6. The Riverside.  Be sure to check out the river area in the evening. It becomes super lively for locals and visitors alike! Music blares from the speakers while groups of locals meet up to dance. Kids play footy (soccer) and run alongside the river. People are walking on the stone playgrounds (therapy for the feet) or partaking in exercise on the communal pieces of equipment setup on the sidewalk. It really is a site to be seen!
    7. Tuk Tuk Drivers.   Tuk tuk drivers will rush the bus upon arrival, advertising $0.50 rides. The truth is, they’ll happily take you from the bus station to your accomodation for free, as long as you take them up on one of their tour offerings during your stay. And the tours are worth it – the guys know the sites & where to go, plus it’s a great way to support the local community. We paid $20 for a full days tour.
      Yah Yah - Our Tuk Tuk Driver & Guide

      Yah Yah – Our Tuk Tuk Driver & Guide

    8. The Sunsets.  The sun that sets over Battambang brings beautiful colours to the sky. Xxx
    9. Red Chili.  Specialising in Chipolte burrito bowls, for $5, you are in for a treat. Set next to the river, you can take in the sites whilst indulging on a fresh, flavoursome meal!
      Battambang - Red Chilli - Delicious Bowls

      Red Chilli – Delicious Bowls

    10. Coffee Espresso Cafe.  Situated next door to the Royal Hotel, this place is a godsend! We ate there almost every meal – breakfast, lunch and dinner, as they boast incredible food at amazing prices. Ranging from Khmer to Western food, I guarantee you will not be disappointed!
Koh Rong Samloem - Finding The Best Beaches

Koh Rong Samloem – Finding The Best Beaches In Cambodia

Koh Rong Samloem – Finding The Best Beaches In Cambodia

Looking for that perfect beach to relax on during your visit to Cambodia? Keep reading below to find out about relaxing on the beautiful beaches of Koh Rong Samloem and surrounds!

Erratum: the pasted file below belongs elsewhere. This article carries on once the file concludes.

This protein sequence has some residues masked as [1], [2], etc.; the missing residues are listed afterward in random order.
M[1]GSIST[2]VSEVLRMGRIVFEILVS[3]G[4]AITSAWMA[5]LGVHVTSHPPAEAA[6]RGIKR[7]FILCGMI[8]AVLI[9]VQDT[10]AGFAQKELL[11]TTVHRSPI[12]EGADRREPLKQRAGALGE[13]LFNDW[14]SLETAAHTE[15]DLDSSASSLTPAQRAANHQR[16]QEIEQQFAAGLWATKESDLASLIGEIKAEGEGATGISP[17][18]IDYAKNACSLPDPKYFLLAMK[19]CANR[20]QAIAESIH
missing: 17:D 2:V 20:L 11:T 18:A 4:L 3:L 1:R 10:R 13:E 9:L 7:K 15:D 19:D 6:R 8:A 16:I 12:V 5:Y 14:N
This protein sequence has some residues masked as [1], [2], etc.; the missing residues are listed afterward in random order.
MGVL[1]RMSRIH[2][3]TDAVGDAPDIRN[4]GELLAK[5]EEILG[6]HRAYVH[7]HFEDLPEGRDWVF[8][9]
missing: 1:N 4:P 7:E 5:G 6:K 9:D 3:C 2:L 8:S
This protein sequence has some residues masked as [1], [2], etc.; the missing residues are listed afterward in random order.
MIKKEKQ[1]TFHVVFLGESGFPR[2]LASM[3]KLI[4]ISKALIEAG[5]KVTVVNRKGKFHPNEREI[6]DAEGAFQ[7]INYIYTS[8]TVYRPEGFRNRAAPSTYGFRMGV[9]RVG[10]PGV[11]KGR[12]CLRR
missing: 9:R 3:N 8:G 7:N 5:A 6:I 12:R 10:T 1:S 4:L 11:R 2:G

Relaxing on Koh Rong Samloem

Relaxing on Koh Rong Samloem

The lines of people boarding the ferry seem to be growing rapidly as we find ourselves next to a small Asian lady with boundary issues, rubbing her sweaty arms all over me (yes, Rob finds it quite amusing). They finally open up the top deck and the latest group of people ascend to their own battleground.

We are on the Speed Ferry heading from Sihanoukville to Koh Rong Samloem, a small paradise on the Cambodian coast. 1 hour and 2 stops later, we arrive! A long walk down the pier, fish swimming in the crystal clear water below, and we’re given a warm welcome at Eco Sea.


With EcoSea being set on a private beach with everything you need, you may be content to hang there the whole time!

Koh Long Samloem - EcoSea Dive

EcoSea Dive – Private Beach

STAY: Self-contained, EcoSea Dive Resort, Koh Rong Samloem has hammock dorms ($3), dorms ($5), shared bungalows ($25) and private bungalows ($40) to suit all budgets

PLAY: Dive! Snorkel! Get wet 🙂

EAT: The onsite restaurant serves a nice variety of food, boasting a delicious all you can eat lunch buffett for $5 and a BBQ dinner for $6


  • If planning to dive before you go, get your bus ticket to Sihanukville, and book at the dive shop as it will include your return ferry trip to the island ($20/person)
  • Don’t miss out on the many opportunities to win free beer – crack the code, pick up a bag of trash or tag them on Instagram #Eco.Sea.Dive
  • Be sure to do a night dive – see the phytoplankton glow in the dark and light up the water – it’s incredible!
  • If you get a hankering to explore, the nearest town, M’Pai Bay, is only a 20 minute walk along the coast, and I’d definitely suggest checking it out!


What a welcoming lil’ fishing village! Upon arrival, I felt as if we were in a beachy version of a Western movie. The paths were wide with a number of ‘saloon feel’ balconies lining both sides. It still has a beach village feel with sand replacing what would usually be a traditional road. It’s entertaining to watch the locals ride their scooters through the sand, artfully balancing young kids, food & dogs while making it look easy.